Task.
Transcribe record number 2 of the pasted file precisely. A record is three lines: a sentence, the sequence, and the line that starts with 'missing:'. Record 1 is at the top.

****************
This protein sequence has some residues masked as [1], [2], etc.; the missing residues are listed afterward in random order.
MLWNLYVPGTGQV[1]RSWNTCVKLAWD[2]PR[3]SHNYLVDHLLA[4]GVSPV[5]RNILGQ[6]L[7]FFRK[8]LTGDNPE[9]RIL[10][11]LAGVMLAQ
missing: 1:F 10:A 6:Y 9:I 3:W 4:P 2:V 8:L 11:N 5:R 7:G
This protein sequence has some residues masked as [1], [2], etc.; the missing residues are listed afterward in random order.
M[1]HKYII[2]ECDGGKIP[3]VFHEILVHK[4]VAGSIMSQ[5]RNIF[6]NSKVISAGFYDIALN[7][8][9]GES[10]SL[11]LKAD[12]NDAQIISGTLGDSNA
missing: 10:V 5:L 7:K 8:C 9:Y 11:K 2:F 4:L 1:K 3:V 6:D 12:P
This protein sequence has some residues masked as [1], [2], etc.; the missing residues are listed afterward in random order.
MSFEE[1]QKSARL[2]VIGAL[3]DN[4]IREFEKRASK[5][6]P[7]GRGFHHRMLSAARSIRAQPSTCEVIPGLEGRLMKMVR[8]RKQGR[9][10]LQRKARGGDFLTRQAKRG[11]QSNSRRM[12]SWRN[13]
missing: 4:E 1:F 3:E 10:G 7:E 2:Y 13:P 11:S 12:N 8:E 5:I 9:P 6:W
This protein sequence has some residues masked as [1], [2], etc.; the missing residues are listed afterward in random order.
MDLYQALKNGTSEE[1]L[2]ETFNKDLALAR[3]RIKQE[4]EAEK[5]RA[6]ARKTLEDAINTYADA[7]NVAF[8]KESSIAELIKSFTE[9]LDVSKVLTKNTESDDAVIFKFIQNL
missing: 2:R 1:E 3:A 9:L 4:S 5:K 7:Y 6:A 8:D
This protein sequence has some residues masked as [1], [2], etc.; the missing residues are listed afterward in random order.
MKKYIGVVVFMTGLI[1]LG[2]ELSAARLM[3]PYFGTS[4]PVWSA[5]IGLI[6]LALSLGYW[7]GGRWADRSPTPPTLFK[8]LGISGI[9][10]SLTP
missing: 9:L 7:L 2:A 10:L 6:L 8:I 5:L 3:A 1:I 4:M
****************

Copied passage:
This protein sequence has some residues masked as [1], [2], etc.; the missing residues are listed afterward in random order.
M[1]HKYII[2]ECDGGKIP[3]VFHEILVHK[4]VAGSIMSQ[5]RNIF[6]NSKVISAGFYDIALN[7][8][9]GES[10]SL[11]LKAD[12]NDAQIISGTLGDSNA
missing: 10:V 5:L 7:K 8:C 9:Y 11:K 2:F 4:L 1:K 3:V 6:D 12:P